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Acer first entered the ultrabook world back in 2011 with the-- a slim and light machine that didn't do much to stand out against the competition.
Not wanting to throw in the towel just yet, Acer is back with the Aspire S7. This 13-inch laptop measures in at an atom-splitting 11.9mm thick, and manages to pack a touchscreen and a Core i7 processor into that slim frame.
With a price tag of £1,500 though, does it do enough to fight off its touchscreen-toting rivals?
Should I buy the Acer Aspire S7?
With a thickness of only 11.9mm and its attractive, glossy white coat, the Aspire S7 is aimed squarely at those of you who want a stylish machine to slide into your fashionable messenger bags. Those looks come don't come cheap, though.
It packs an Intel Core i7 processor, but only 4GB of RAM, providing solid, but not outstanding performance. For the £1,500 Acer is demanding, you'd be right to expect a little more juice. It's perfectly capable of tackling all of the everyday essentials, but it's no powerhouse.
On the plus side, it has a great touchscreen, letting you navigate your way around the large tiles of Windows 8 much more comfortably than you can with a regular touchpad.
If design, portability and the touchscreen are of critical importance to you, the S7 is a good, if pricey, option to consider. Dell's XPS 12 offers only slightly slower performance, but it's still portable and costs £500 less. If you want a Windows 8 ultrabook with a bit more junk in the trunk, the Asus Zenbook U500 delivers blistering performance, although it doesn't have a touchscreen.
Design and build quality
One of the first things you're likely to notice about the S7 is extremely thin chassis. It measures a mere 11.9mm, the whole way across the body. Ultrabooks like Asus' Zenbook UX31 are narrower at the front end, but due to the wedge shape design, fatten to 17mm at the back. I was actually a little taken aback by just how slender it felt in my hand.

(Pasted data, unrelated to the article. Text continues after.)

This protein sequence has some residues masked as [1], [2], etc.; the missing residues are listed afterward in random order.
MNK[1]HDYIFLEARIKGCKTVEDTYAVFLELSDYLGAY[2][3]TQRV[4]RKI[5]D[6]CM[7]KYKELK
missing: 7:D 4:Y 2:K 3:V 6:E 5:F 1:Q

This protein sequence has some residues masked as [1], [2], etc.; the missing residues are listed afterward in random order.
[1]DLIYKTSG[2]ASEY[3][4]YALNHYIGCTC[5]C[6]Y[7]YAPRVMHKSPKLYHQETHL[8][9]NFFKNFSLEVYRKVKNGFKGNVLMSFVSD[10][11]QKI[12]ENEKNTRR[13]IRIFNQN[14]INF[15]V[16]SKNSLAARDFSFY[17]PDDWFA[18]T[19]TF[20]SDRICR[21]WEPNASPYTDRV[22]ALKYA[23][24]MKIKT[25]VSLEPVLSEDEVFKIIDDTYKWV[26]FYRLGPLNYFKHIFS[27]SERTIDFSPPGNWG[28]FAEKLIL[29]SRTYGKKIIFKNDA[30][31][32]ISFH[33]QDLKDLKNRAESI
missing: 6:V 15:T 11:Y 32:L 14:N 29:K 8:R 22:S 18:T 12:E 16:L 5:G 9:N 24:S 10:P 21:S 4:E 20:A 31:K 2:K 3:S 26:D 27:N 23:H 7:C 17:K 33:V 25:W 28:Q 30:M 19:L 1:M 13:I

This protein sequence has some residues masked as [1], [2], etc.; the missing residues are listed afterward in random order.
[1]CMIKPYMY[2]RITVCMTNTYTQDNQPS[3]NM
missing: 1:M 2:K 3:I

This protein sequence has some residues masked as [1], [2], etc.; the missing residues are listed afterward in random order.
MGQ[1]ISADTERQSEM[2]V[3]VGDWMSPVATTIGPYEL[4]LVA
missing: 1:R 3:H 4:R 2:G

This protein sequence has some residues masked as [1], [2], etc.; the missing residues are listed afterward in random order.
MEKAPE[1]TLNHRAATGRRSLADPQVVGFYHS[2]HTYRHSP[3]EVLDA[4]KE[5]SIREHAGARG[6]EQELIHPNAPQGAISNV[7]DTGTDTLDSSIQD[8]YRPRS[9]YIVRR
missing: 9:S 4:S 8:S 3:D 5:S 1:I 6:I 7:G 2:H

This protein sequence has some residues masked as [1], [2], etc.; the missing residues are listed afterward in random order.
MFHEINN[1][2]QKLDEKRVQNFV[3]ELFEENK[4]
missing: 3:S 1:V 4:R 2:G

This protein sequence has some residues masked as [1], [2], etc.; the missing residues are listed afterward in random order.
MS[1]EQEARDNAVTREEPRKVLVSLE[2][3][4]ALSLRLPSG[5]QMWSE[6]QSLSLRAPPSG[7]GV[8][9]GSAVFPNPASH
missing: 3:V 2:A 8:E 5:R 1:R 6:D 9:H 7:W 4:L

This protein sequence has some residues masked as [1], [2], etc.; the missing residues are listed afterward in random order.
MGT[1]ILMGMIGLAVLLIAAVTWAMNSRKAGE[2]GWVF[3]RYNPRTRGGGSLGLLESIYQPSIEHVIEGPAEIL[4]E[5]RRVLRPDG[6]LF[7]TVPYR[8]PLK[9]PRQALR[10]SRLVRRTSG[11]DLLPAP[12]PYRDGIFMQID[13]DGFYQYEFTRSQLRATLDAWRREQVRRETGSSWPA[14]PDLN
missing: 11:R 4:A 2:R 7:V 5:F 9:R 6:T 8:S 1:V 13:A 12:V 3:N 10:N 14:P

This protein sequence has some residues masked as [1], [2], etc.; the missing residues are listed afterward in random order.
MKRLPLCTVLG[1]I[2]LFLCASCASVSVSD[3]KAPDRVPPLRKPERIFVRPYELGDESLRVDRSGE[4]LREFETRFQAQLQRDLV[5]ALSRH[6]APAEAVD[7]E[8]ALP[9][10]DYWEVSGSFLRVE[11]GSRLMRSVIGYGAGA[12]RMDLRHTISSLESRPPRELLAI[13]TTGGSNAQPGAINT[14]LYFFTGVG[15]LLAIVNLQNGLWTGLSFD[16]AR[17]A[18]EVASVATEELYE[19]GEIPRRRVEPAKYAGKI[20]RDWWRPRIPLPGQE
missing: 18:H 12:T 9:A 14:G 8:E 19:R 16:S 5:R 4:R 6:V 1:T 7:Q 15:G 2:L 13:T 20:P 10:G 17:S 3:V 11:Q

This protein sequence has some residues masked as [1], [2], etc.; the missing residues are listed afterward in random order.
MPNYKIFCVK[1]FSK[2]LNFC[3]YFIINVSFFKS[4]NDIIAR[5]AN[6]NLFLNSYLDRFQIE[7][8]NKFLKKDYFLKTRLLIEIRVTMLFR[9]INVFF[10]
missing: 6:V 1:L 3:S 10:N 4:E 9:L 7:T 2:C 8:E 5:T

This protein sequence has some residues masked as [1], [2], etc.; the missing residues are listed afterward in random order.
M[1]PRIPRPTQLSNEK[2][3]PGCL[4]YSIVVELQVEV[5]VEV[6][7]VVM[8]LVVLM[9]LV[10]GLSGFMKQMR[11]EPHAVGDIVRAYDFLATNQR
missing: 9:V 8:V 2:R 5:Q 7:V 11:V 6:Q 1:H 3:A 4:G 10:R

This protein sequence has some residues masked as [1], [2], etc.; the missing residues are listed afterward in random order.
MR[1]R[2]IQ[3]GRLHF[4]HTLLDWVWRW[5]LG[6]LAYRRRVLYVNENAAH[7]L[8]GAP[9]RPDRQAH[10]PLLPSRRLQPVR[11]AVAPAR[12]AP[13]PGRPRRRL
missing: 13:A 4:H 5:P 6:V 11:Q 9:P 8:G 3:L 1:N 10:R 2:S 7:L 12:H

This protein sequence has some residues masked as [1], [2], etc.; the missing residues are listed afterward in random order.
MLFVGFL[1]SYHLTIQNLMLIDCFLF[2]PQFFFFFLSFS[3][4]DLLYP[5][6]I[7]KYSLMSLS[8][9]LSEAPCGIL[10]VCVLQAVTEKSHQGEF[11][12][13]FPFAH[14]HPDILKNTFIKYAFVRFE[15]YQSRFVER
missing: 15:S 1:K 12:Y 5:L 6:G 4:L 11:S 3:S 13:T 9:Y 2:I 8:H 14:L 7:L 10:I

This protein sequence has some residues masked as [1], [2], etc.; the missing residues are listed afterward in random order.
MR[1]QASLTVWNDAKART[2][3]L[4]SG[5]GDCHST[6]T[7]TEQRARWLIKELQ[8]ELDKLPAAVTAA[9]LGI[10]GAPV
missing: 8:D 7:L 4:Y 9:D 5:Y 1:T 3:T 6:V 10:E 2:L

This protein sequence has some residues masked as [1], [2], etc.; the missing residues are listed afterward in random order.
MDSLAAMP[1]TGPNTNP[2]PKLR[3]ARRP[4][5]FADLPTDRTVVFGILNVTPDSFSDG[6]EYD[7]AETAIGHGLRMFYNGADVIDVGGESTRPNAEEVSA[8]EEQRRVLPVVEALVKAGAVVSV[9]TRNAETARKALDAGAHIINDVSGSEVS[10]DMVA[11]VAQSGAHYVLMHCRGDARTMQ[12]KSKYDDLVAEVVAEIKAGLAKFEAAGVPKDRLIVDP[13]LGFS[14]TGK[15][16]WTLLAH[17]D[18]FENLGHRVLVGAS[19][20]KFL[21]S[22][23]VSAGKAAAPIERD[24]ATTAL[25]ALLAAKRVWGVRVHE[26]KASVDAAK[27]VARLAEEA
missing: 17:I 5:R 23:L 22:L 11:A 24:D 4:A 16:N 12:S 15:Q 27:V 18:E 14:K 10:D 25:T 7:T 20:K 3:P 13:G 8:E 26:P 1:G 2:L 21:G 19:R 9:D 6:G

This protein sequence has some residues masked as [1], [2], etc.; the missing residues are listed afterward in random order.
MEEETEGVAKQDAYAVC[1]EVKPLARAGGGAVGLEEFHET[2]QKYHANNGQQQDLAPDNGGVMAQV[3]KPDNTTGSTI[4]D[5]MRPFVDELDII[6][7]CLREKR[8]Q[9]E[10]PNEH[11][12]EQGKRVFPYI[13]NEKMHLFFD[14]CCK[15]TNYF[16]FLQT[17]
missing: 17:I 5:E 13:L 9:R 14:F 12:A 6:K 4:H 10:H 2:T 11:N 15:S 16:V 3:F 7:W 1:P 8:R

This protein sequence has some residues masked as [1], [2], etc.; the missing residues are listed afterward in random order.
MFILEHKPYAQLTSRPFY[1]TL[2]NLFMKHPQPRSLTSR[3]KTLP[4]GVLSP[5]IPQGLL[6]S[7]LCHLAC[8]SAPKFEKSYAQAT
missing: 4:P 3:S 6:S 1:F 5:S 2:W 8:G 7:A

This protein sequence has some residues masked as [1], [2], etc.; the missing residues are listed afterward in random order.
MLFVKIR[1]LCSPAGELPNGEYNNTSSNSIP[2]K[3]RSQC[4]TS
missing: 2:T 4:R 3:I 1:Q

It's 323mm wide and 224mm deep, which is pretty standard for a 13-inch ultrabook. You certainly won't struggle to slide it into a backpack. It weighs in at just under 1.3kg so it's perfectly light enough to carry on your back for at least a few hours without your spine snapping.
Gone is the boring silver casing found on its older S3 ultrabook, replaced instead with a glossy, pure white lid made from sturdy Gorilla Glass 2, surrounded with a thin strip of silver. It's very minimalist, but undeniably pretty. Together with its diminutive height, it looks like a very premium machine -- which, of course, it is.
Build quality seems generally quite high, with little flex in the lid when you open it and no unpleasant creaking from the base or keyboard tray when you press down on them. It's not a perfect design though -- there's not much of a lip at the front, making it surprisingly difficult to open and that glossy white surface is a haven for all kinds of fingerprints and grease.
Around the sides you'll spy two USB 3.0 ports, an SD card slot, a micro-HDMI port and a 3.5mm headphone jack. Storage comes in the form of a capacious 256GB solid-state drive.
Keyboard and trackpad
Silver is the name of the game under the lid, with silver keys set into a base clad in yet more silver. It's a plain look, but inoffensive enough to avoid offsetting the attractiveness of the outside. If you're trying to make a real impression somewhere fancy, just make sure the lid is always facing outwards.
The keys are fairly large and well spaced across the tray. They don't have much travel though, making it sometimes difficult to know if you've pressed them. You need to develop a rather sure-footed typing style to avoid mistakes at speed. It's backlit though, so you won't struggle to see at night.